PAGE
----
It’s the National League. It’s an even year. Picking a team other than the Giants basically would be baseball-writing malpractice. Madison Bumgarner has a legitimate case for inclusion in the home run derby, and Johnny Cueto is back to being good Johnny Cueto after last season’s late blip in K.C. San Francisco is up seven on the thin, Greinke-less Dodgers. They’re going to win the division.
Wild Cards: Pittsburgh, New York
Here’s a picture of the current NL Wild Card picture:
Miami won’t last, right?? At this point, the Dodgers and Cardinals are looking like better WC picks than the Pirates and Mets, and Pittsburgh’s sub-.500 record is a concern. Still, it’s not unreasonable to think that the Mets and Pirates could get it together, particularly if the latter figures out a way to get its all-star centerfielder healthy.
MVP: Paul Goldschmidt
Here’s the top of the NL fWAR leaderboard:
Nobody on the Diamondbacks is having the year he’d hoped he’d have it seems, and Goldschmidt is no exception. As with my Chris Sale pick, above, there was a little bit of an “it’s his turn” mentality behind this selection, but 2016 isn’t looking like Goldschmidt’s turn after all. After keeping up with, and even outpacing Trout early in the year, Bryce Harper’s fallen off a bit too. Corey Seager’s making a case for ROY/MVP, but, among the NL’s many good pitchers, it could be difficult to deny Kershaw the MVP this year.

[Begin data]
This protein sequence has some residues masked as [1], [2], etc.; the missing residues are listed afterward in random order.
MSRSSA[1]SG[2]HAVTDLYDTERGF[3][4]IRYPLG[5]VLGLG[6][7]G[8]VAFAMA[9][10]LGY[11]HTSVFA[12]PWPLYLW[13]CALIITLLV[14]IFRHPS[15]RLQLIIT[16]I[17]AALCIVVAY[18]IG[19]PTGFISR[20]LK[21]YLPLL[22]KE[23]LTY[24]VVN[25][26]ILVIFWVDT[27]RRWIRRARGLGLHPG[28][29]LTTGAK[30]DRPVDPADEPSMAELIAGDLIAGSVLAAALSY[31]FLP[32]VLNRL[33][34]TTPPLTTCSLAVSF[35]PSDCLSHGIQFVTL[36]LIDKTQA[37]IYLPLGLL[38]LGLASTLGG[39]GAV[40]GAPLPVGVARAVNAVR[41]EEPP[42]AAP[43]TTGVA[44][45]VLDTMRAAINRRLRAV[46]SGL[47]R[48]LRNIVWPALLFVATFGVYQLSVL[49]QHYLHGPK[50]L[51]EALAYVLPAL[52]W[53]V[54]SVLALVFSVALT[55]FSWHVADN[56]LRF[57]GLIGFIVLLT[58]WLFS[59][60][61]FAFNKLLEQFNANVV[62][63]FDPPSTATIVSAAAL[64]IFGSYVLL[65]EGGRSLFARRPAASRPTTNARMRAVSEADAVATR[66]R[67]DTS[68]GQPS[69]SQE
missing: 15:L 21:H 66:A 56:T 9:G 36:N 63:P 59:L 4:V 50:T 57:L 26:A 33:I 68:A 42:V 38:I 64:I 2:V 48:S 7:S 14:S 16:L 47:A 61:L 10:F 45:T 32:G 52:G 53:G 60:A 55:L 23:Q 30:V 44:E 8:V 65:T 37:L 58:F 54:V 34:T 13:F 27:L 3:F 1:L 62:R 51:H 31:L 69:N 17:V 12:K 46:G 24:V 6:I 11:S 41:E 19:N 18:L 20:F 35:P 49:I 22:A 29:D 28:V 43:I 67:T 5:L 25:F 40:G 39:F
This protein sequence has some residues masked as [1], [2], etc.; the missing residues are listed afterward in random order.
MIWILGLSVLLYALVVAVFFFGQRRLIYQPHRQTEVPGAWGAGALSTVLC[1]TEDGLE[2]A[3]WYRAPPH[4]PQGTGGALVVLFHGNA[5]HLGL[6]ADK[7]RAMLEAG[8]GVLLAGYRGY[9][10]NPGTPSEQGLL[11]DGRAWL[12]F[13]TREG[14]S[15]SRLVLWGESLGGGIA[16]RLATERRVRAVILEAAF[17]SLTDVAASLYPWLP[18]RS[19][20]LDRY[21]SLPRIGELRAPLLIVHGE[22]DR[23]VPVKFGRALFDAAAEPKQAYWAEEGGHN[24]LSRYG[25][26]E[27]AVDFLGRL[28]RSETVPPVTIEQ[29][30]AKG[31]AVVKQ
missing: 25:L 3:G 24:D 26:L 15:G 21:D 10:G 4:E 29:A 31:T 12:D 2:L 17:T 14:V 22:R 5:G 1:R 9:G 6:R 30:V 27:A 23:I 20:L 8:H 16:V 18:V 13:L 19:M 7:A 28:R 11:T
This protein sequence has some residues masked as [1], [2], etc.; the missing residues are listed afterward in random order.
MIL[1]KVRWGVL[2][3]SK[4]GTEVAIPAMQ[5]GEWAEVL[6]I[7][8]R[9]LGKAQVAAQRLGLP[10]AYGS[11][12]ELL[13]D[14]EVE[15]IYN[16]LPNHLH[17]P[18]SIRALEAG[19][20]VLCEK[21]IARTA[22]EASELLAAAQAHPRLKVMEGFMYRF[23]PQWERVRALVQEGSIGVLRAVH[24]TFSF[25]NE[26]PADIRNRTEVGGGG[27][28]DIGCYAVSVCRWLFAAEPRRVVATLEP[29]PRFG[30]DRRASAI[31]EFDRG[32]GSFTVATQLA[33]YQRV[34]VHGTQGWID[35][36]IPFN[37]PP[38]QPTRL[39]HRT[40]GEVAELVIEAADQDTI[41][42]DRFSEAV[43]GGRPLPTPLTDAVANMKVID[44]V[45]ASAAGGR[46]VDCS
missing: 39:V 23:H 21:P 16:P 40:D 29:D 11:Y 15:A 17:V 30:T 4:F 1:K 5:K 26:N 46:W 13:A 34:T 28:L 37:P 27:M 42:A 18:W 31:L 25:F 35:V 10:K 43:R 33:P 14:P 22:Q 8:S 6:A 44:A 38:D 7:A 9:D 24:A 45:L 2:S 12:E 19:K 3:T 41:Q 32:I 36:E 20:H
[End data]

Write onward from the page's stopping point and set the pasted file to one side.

Cy Young: Max Scherzer
Yes, Kershaw is the more obvious pick here– he leads all of baseball in fWAR and all pitchers in (DRA-driven) PWARP (4.98) by a full win– and probably will win the NL Cy Young this year, but Scherzer has continued to grab headlines in a way that may attract Cy Young voters. After two near-miss perfect games last season, he has a twenty-strikeout game this year.
If his Nationals make the playoffs and the Dodgers don’t, voters could favor Scherzer, but, at this point, that seems very unlikely.
Rookie of the Year: Corey Seager
The younger Seager has this one in the bag. Trevor Story’s been a nice one, but neither he nor any other rookie are close to Seager this year.
At the midway point, I’d rate these fourteen full-season predictions as follows:
- Likely: 6
- Push: 4
- Unlikely: 4